In the last 3-month period, the Indian IT sector gave 16 per cent handsome return, but that is still less than what the broader market gave at over 17 per cent. Despite the raging coronavirus outbreak in India and the world, equity investors have thrown caution to the wind. As each piece of the market started picking up pace, the IT sector’s allure moderated a bit. IT sector is a play on Indian exports, rupee depreciation, and the rising use of technology services by global companies. But as the US government raised the protectionism tempo, investors started getting cautious. Of course, IT sector stocks haven’t done badly as you can see for yourself. At this crucial juncture, earnings remain key for further upmove. One such indicator has been Accenture’s latest results. The encouraging numbers for Accenture bode well for Indian IT companies. Find out why experts are saying that.
Accenture’s 3QFY20 (its financial year ends in August) revenue growth of 1.3 per cent in local currency (LC) terms (YoY) is great as it captures the pain of April and May when client spending was probably at its worst. Tighter revenue growth guidance of 3.5%-4.5% in LC terms for FY20 versus 3-6% earlier includes a -3% to +1% range for 4QFY20. The revenue growth for the year includes nearly 200bps of inorganic contribution. This implies at its midpoint a -3% organic growth (YoY) for 4QFY20. The order booking at $11 billion, up 6% in LC terms is outstanding in the midst of what has been a global slowdown that has been far worse than the GFC of 2008-2009.
Accenture (ACN) also indicated that 4QFY20 order booking is likely to be good on a high base. This indicates a significant market share gain for Accenture in FY20, especially in the context of a likely high single digit decline in IT spending in 2020. “The revenue and order booking performance on such a large base are great in the context of what seems like a midsingle digit revenue decline in USD terms for the Tier-1 India heritage set. Only TCS and Cognizant in recent weeks have indicated that order booking momentum has been reasonable. Most other companies under our coverage and in our interactions, did not sound as positive,” points out Girish Pai, Head of Research, Nirmal Bang Institutional Equities.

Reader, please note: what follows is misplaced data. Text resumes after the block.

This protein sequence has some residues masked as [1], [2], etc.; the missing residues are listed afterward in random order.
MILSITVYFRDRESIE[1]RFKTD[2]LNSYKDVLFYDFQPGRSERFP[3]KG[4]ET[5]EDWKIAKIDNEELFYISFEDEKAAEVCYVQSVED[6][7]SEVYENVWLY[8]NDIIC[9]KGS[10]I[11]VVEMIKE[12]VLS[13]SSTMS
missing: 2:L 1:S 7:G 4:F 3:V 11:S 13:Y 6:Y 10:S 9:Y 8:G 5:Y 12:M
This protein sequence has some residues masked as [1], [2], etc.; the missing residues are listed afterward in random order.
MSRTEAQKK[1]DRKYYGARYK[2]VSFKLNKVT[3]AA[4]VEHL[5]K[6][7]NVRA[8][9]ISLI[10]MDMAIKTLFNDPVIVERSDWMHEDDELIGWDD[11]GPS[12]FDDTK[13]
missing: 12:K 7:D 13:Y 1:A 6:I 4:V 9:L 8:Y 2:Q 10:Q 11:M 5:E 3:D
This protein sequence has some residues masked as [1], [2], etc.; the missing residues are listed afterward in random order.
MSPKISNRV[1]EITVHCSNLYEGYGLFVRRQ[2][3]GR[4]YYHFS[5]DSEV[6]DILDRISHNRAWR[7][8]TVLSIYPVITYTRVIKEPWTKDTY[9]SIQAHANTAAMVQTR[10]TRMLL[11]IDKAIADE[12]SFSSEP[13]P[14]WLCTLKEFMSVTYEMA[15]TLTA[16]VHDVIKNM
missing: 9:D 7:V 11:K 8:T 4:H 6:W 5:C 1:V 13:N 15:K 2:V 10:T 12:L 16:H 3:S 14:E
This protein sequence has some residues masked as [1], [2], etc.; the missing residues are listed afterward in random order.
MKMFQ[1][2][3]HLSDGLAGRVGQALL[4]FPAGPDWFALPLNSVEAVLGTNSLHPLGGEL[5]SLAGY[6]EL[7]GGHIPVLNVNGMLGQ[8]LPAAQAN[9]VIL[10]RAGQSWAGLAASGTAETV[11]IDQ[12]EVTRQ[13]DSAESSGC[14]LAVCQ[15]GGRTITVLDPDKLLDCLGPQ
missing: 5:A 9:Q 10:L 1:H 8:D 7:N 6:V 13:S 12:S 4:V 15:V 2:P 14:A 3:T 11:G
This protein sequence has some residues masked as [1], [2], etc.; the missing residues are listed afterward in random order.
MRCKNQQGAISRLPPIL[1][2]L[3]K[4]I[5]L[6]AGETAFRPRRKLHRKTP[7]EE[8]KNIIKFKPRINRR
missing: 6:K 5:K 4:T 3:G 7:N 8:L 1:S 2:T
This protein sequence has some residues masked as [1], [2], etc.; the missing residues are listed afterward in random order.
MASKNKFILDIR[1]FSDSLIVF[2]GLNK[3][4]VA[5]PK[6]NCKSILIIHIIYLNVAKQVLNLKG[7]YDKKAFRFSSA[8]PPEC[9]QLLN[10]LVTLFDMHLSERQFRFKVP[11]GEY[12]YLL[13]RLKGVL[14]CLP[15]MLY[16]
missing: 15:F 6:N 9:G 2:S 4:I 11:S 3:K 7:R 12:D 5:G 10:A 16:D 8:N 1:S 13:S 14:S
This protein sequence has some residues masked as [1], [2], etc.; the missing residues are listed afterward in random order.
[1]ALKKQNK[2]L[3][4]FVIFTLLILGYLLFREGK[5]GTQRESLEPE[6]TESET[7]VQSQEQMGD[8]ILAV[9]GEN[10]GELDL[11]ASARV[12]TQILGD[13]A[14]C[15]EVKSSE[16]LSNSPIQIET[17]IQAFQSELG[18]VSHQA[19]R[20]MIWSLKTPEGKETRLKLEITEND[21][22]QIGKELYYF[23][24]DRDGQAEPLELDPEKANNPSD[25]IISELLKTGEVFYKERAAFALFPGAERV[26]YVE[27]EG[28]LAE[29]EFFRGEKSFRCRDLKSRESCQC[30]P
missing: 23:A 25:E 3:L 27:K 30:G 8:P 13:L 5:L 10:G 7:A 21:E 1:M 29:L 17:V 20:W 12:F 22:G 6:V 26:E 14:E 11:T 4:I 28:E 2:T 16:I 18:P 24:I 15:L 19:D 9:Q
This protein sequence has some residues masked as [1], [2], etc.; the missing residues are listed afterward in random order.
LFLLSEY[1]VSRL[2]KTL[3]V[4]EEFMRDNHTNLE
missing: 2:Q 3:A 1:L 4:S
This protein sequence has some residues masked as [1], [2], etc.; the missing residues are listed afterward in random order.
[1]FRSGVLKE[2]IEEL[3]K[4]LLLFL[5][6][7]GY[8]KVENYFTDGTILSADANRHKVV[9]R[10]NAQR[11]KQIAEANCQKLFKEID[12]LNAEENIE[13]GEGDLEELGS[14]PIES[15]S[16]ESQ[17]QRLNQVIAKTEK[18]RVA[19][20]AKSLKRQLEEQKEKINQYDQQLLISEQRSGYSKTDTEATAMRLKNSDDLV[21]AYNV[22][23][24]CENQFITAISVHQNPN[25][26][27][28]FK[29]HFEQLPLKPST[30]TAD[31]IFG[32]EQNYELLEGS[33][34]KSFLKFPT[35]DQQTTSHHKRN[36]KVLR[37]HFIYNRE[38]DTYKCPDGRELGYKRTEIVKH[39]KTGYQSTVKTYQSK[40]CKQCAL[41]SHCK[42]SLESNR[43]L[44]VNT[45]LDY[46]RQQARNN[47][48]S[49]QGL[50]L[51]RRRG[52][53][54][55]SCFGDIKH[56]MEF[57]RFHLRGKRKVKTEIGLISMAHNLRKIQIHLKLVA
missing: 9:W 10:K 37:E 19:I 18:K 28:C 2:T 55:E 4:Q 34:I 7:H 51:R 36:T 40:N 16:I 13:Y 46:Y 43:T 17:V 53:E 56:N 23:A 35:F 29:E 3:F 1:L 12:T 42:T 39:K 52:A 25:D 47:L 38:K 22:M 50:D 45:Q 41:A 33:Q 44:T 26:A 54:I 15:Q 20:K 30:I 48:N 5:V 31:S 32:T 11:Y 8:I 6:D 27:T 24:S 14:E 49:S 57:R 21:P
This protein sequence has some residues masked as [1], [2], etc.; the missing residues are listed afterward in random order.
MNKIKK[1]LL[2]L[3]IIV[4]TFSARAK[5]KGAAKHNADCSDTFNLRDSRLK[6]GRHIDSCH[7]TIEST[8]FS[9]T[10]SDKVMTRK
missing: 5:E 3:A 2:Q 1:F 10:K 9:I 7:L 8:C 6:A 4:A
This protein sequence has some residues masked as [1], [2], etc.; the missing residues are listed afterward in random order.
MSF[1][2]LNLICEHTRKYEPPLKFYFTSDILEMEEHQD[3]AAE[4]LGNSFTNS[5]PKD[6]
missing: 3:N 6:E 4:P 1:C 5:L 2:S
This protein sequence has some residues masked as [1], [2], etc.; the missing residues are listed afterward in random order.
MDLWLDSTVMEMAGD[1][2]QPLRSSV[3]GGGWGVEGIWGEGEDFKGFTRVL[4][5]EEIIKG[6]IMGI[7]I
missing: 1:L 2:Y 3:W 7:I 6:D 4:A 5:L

At the upper end of Accenture's revenue guidance for 4QFY20, it would mean a pickup in growth vis-à-vis the worst months of April and May and at the lower end of the guidance it would mean flattish revenue. This broadly gels with commentary we have heard from TCS. While strategy and consulting revenue has been impacted (2% decline in LC), outsourcing held up (+5% in LC). This probably highlights the understated strength of ACN in legacy services, driven by its myWizard and SynOps automation platforms. ACN also stated that already won orders have not been impacted as knowledge transfer has been done remotely. We heard similar commentary from TCS too.
“While the ‘new’ at 70 per cent of revenues grew in high single digits, within that Accenture interactive saw growth moderation while cloud and security services saw robust growth. Customer experience related work and intelligent platform related work (likely work around SAP HANA and possibly even Salesforce.com) – 40% of revenue - seems to have been put on the backburner,” says Pai.
Positive and negative read-through
Stronger-than-expected results/commentary of Accenture sets an encouraging tone for the impending earnings season for Indian IT. This time, Accenture’s 3QFY20 comprising Mar-May’20 (MAM) is the most severely disrupted due to the Covid-19 pandemic. Despite this, the impressive performance and new deal bookings epitomize the resilience and adaptability of Accenture’s business model. Healthy growth in Italy (8% YoY, CC) bears testimony to this.